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Coming to the defence of the NHS
08 Mar 2017 23:57 #2863

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David Eden wrote: The NHS is thoroughly abused and will eventually die unless free POS is removed (even partially).

Almost lost part of my leg last summer due to Dr incompetence at North Mids, main reason I'm healthy & walking now is being able to get treatment under my private medical insurance cover.


I'm very pleased that you've recovered well, David. The NHS is not always perfect - how can it be, when it treats hundreds of thousands of people a day? But neither is private medical care, as this example of a child dying at a private London hospital demonstrates; www.telegraph.co.uk/news/2017/03/04/private-hospital-stars-investigation-seven-year-old-boy-died/

Private medical cover has limits and exclusions - and has to be paid for. The Moneysavingexpert website research shows that a fit non-smoking 70 year old would pay around £2,500 for private health insurance; www.moneysavingexpert.com/insurance/cheap-health-insurance

Far cheaper to have a publicly funded and provided health service without an internal market - where our taxes are spent on patient care, not red tape and bureaucracy.

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Coming to the defence of the NHS
09 Mar 2017 09:20 #2864

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Two things struck me from this thread: one, how we repeatedly hear of the UK’s (significant, long running and seemingly intractable) productivity gap versus our peer nations, yet on the other hand our NHS is the most productive (health) provider in the same major industrial nations. And secondly I wondered about doctors: I had understood they were from an undifferentiated secondary education pool, commonly trained by a finite pool of teaching centres ultimately completing in NHS sites before deciding on their specialist route and location; and then not uncommonly working on both sides of the public / private divide in the same week. And then I wondered what both implied in the context of the thread.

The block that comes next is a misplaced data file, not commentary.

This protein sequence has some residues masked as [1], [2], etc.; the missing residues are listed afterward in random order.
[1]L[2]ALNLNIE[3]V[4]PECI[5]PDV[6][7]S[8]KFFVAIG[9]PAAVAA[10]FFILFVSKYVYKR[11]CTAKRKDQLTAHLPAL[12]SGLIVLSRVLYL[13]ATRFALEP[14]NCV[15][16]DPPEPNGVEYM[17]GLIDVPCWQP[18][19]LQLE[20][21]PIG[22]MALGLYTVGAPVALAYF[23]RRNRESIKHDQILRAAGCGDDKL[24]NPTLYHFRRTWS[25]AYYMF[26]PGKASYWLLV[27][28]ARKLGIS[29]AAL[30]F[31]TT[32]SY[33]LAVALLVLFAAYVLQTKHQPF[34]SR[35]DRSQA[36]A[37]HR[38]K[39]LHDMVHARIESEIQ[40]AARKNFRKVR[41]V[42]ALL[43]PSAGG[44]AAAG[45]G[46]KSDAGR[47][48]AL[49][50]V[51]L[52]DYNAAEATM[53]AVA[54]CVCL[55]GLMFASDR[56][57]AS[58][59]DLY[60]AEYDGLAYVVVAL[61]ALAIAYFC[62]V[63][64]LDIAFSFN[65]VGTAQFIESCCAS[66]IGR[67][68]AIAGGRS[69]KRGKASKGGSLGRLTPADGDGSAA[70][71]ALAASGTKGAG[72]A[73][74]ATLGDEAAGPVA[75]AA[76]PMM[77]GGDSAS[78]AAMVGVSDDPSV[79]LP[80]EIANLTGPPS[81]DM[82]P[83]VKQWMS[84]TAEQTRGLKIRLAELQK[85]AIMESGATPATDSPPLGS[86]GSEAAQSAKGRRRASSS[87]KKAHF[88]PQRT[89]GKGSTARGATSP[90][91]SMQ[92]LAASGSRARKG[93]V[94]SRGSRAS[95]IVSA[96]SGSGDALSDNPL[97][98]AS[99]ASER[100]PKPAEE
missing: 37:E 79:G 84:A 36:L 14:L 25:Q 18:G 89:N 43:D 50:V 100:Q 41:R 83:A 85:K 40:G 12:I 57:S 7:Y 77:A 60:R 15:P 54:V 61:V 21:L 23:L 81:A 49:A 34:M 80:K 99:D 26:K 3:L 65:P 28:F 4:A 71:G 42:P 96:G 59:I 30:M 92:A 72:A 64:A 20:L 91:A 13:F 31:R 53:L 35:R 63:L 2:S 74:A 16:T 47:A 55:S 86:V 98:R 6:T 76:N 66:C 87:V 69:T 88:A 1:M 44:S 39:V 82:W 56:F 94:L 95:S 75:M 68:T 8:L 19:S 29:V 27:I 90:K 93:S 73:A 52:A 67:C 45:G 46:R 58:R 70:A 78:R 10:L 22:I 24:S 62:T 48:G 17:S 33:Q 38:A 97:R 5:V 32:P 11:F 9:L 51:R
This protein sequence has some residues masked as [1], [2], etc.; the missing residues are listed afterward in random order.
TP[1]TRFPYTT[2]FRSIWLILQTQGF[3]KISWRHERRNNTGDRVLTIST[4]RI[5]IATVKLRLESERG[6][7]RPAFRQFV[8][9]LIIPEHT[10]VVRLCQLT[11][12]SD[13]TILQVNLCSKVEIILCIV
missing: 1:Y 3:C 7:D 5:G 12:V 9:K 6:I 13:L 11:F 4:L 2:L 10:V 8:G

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Coming to the defence of the NHS
10 Mar 2017 14:48 #2865

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Quite a few of them have been trained in other, often developing, countries and attracted here by the prospect of more money and better working conditions. The finite and often small pool of trained doctors in those countries is thereby reduced, though the needs are usually greater. Should we be attracting such doctors away from their homelands in order to pander to our wealthy elites?

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Coming to the defence of the NHS
12 Mar 2017 21:17 #2874

Basil Clarke Basil Clarke's Avatar Topic Author

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The huge Our NHS march in London on 4th March was covered rather inadequately in the media. This film, from the Real News Network, clearly shows the degree of concern about the future of the NHS among sober minded and experienced professionals.

By the standards of modern news reporting it is very long (a whole 11 minutes!), but some of the most authoritative voices are towards the end, so persevere.

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Coming to the defence of the NHS
12 Mar 2017 21:37 #2875

Basil Clarke Basil Clarke's Avatar Topic Author

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I've been a bit slow in publicising this series of short interviews that Jenny Bourke did with retired Psychiatric Consultant Martin Blanchard, who lives in Palmers Green. These and many more interesting interviews with local people can be found on Jenny's website Palmers Green Tales .

Dr Martin Blanchard talking about his career as a doctor and the NHS

In this first film Martin introduces himself and describes how he came to be a psychiatrist.



Dr Martin Blanchard on becoming a consultant



Dr Martin Blanchard and the Psychiatric Day Unit

Martin talks about setting up an award-winning Psychiatric Day Unit. The unit then had to work within a much greater catchment area without additional resources.



Dr Martin Blanchard and the Psychiatric Day Unit

Martin describes how tricky it is to put a price tag on treating mental illness.



Dr Martin Blanchard and the Iron Mountain

Martin describes how business matters came to overshadow clinical matters.



How to run the NHS

In the final interview Dr Martin Blanchard talks about how it would be possible to run the NHS without blaming people for their own illnesses.

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